Having a BBQ on a hot day and cold drinks may sound like a great idea for a party, but for an archery competition you would be better off eating healthier and trying to pace your consumption of both food and liquids. Obviously you want to avoid dehydration on a hot day, but you should also try to avoid over-hydration, eating too much and feeling bloated.

Since the competition yesterday was just for fun, it didn't really matter what I ate or drank during the event, but during any serious event people should try to be more cautious about their eating habits.

Tip #5. Mentally prepare yourself to prevent competition anxiety.

During the 30 minutes that I warmed up before the event I focused mostly on shooting a longer distance, so that when I was shooting at the distance at the shorter competition distance it would feel comparatively easy. I feel this did actually help.

There are other ways to mentally prepare yourself, including regular practice so you feel more confident in your skills.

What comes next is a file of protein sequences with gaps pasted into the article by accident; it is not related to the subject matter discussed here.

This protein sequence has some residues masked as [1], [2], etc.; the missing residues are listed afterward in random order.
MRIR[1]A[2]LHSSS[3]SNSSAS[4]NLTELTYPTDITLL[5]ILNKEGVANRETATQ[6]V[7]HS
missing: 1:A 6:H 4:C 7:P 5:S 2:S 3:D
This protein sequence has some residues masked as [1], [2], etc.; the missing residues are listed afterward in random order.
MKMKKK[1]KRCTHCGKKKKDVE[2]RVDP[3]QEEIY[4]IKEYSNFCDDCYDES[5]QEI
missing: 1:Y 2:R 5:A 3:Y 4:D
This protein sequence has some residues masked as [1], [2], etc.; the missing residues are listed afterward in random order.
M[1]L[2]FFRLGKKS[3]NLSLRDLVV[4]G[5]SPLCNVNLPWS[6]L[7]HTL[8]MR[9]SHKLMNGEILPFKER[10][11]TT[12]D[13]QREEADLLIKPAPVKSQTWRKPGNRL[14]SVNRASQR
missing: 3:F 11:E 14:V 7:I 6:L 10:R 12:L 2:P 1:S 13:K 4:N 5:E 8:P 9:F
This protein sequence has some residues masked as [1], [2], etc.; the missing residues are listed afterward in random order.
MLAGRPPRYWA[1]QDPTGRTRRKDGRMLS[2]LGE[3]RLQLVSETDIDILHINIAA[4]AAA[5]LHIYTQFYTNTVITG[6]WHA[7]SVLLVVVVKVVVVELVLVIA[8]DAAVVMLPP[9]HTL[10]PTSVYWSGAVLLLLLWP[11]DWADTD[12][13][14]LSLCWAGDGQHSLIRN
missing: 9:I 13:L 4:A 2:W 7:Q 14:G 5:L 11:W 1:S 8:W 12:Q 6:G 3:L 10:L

Other Ways to Mentally Prepare Yourself:
  1. Choose and maintain a positive attitude - basic skill.
  2. Maintain a high level of self-motivation - basic skill.
  3. Set high, realistic goals - basic skill.
  4. Deal effectively with people using social skills - basic skill.
  5. Use positive self-talk - intermediate skill.
  6. Use positive mental imagery - intermediate skill.
  7. Manage anxiety effectively - advanced skill.
  8. Manage their emotions effectively - advanced skill.
  9. Maintain concentration - advanced skill.
Mental Skills Pyramid for Competitive Athletes

Some of the above mental skills come with taking part in competitions regularly, as experience will allow an athlete to draw upon past experiences with competition anxiety and they will be able to better cope with that anxiety.

You will also note that the above skills are useful for other kinds of competitions. Or public speaking.

Final Notes

I also won an arrow case as a door prize just for showing up, which was actually the primary reason I took part in the competition. I just wanted the arrow case right from the beginning. I had zero use for a trophy to collect dust.

Happy Competing!